Author: Abi Johnson

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Using WebAssign in Canvas

Accreditation and legal guidelines require that the College be able to verify that students who receive academic credit for a course that has an online component are, in fact, the same individuals who completed the coursework. Luckily, we have an easy way to accomplish this with WebAssign! Students’ access to a WebAssign course must occur through the Canvas course. This does not… Read more →

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Canvas Descriptive Links and You!

If you’ve been following my accessibility series, you know that descriptive links are a good way to make content accessible to students using screen readers or other assistive technology, and they make content look snazzier and cleaner to boot. Canvas opens the world of descriptive links up to more than just external website URLs, though: the system lets you create… Read more →

Chalk & Wire Guide for Students (Canvas)

This article is intended to assist users accessing Chalk & Wire through a Canvas course. GETTING STARTED: The general process for using Chalk & Wire consists of two steps: Upload your work / add content to the assignment page, which you access through the link in your Canvas course. Submit it to your instructor. Please watch the following very short video, demonstrating the… Read more →

Canvas Course Merge

Why Merge Courses? The purpose is to simplify your life by merging section enrollments into a course so that content may be shared. Generally, but not always, all students in the merged course can see and participate in all of the same content.  If you are uncertain about your end goal or desired results, ask us before submitting this request – we’re… Read more →

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Faculty Presence and Student Expectations in Online Learning

Post by: Jennifer Campbell, Assistant Professor and Coordinator of Music Education and participant in the Learning Community on Online Teaching & Learning “But how do I get a good grade?” Every instructor has been asked this question by a student, and to boil it down to a single word answer, hopefully we can agree upon, “expectations.” Students are asked to… Read more →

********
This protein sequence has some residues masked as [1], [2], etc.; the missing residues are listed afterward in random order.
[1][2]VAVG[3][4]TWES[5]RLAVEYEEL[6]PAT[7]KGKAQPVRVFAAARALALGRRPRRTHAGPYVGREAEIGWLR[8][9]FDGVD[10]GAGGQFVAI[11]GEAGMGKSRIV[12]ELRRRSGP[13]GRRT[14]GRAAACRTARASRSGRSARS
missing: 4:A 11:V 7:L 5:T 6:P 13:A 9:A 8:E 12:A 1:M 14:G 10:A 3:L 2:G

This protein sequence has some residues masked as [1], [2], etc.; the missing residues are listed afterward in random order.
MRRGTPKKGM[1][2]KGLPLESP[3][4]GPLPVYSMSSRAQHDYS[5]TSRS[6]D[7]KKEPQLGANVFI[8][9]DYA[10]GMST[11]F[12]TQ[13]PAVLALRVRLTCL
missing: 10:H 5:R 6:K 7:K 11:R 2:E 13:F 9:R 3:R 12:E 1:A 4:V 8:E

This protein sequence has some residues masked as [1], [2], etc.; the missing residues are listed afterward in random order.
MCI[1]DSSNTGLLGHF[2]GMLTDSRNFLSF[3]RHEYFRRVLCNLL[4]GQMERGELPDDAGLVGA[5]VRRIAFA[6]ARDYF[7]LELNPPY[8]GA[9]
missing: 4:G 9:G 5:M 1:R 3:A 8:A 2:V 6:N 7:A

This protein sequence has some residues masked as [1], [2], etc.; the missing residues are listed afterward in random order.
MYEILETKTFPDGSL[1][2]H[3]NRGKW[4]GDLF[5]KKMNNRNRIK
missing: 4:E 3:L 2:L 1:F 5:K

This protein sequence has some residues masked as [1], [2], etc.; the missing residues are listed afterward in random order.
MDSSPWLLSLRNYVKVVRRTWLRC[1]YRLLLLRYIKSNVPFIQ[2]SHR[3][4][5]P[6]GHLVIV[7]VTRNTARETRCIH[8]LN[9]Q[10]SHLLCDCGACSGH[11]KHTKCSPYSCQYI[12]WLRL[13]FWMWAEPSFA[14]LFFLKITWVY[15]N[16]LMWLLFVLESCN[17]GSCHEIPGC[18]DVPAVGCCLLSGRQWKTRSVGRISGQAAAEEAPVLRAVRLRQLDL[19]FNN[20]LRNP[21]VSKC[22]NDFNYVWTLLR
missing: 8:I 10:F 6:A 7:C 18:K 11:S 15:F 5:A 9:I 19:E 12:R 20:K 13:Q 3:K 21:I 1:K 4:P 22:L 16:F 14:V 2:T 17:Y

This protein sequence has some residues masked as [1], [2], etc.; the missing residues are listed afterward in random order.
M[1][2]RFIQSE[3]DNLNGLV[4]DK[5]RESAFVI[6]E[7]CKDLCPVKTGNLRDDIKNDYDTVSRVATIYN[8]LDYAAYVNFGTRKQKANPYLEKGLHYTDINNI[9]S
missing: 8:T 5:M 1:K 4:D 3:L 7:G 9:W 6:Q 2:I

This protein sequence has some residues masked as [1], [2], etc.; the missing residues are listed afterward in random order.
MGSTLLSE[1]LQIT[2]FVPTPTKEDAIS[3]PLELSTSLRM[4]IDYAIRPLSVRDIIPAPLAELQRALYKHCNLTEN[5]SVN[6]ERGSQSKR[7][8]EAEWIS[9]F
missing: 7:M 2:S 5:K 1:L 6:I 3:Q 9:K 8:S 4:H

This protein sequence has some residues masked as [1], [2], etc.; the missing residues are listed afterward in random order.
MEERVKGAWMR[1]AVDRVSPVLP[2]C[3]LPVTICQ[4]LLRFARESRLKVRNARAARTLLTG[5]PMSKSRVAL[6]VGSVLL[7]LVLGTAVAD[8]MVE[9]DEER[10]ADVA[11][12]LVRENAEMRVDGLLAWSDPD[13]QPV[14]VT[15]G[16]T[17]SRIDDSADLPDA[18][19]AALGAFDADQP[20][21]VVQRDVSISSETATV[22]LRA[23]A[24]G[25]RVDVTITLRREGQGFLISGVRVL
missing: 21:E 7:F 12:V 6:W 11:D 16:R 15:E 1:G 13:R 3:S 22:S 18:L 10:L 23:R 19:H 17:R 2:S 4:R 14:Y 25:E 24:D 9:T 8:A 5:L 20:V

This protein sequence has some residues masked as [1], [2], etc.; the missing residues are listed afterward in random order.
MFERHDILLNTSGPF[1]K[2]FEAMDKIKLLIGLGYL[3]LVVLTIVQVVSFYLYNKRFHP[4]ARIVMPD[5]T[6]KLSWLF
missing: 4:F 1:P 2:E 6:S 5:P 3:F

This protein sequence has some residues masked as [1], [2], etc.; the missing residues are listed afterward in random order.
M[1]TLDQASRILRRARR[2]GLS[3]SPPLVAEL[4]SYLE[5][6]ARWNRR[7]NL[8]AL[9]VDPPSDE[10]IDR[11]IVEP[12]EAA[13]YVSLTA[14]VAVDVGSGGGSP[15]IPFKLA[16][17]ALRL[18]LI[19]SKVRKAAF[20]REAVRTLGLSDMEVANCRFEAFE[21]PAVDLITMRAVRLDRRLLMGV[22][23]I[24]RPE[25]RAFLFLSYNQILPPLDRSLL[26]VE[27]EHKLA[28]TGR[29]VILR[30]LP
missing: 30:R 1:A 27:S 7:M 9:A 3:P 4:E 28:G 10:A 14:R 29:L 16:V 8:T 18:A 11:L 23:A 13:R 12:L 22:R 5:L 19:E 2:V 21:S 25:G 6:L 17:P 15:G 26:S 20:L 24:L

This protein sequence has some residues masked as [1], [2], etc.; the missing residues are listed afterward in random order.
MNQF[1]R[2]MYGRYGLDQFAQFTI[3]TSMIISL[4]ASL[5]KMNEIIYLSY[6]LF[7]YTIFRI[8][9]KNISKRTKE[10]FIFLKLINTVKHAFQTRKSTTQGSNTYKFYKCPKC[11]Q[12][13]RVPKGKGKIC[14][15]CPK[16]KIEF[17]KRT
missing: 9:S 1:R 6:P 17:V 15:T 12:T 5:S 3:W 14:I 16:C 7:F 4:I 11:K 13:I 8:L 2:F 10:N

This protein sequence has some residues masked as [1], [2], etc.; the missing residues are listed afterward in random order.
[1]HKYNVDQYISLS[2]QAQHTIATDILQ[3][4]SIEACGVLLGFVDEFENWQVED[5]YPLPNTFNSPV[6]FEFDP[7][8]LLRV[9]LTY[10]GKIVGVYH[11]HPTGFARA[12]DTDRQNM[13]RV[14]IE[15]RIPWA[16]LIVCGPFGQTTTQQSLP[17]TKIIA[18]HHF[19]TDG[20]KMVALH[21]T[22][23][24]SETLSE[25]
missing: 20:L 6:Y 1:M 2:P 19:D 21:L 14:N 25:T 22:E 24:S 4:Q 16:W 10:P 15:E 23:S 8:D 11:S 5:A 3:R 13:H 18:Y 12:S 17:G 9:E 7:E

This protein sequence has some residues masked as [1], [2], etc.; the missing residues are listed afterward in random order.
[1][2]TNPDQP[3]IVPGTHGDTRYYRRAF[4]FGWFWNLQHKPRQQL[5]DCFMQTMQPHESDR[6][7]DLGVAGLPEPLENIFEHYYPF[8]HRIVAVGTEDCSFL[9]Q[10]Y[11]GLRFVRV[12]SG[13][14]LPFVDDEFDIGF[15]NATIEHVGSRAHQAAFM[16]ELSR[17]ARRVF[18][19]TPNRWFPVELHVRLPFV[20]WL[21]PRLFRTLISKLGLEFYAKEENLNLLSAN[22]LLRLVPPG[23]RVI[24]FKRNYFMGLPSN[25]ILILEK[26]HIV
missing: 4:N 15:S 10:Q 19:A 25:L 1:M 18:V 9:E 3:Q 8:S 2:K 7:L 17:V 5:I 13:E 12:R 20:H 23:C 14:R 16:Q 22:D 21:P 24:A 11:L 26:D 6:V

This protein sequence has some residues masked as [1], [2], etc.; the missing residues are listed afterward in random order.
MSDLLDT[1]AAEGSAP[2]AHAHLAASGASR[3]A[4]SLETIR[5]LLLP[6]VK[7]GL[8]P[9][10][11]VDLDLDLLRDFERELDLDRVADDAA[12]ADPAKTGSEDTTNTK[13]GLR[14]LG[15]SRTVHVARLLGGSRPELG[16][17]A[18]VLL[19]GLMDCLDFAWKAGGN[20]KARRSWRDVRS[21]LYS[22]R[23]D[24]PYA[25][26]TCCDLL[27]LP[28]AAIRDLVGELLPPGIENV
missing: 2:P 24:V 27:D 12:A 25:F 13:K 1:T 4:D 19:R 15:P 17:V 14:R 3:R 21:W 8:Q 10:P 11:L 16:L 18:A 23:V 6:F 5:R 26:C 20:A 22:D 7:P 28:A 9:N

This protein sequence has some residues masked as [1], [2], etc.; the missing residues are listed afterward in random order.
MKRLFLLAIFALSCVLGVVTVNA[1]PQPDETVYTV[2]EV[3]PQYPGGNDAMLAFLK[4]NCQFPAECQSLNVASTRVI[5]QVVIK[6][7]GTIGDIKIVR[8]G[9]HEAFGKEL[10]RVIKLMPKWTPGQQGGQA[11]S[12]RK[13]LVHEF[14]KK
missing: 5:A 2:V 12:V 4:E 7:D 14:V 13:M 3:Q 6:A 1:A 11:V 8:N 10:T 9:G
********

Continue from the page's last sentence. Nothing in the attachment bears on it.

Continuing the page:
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Academic Twitter: is it worth it?

How can academic Twitter be useful?   Networking: Twitter can be useful for academics to identify and connect with global peers. Connecting with authors of texts or other people working in the same field of interest can be very useful and enlightening. Webinar and conference presenters often share their Twitter handles as well as their email addresses, so it can… Read more →

What is Gamification?

We know that there are benefits to harnessing certain elements of games in learning, and we know that there are more and less ideal ways to implement games in the classroom. We also know that there are two common terms for this implementation: gamifying and gameful learning. So, what’s the difference between the two? Deterding, Dixon, Khaled, and Nacke attempted… Read more →

Gamifying/Gameful Learning: Do’s and Don’ts

Gamifying learning and its young, hip child gameful learning are interesting ideas, often executed poorly. We know that the point of including game-like elements (or games themselves) in the classroom is a way to increase motivation and utilize implicit learning skills. What are the basic do’s and don’ts of incorporating these ideas? Do: Use games the way you would assigned… Read more →

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TechSmith Relay Upgrade – Integration, Quizzing, and Analytics, Oh My!

The upgraded TechSmith Relay carries with it a slew of new features, as well as performance improvements on the features you were accustomed to! Some of the features we’re most excited about are Blackboard integration, quizzing, and analytics. For beginners, start by watching the video, “TechSmith Relay in 1 Minute,” then return here to dive in. TechSmith Relay is now integrated… Read more →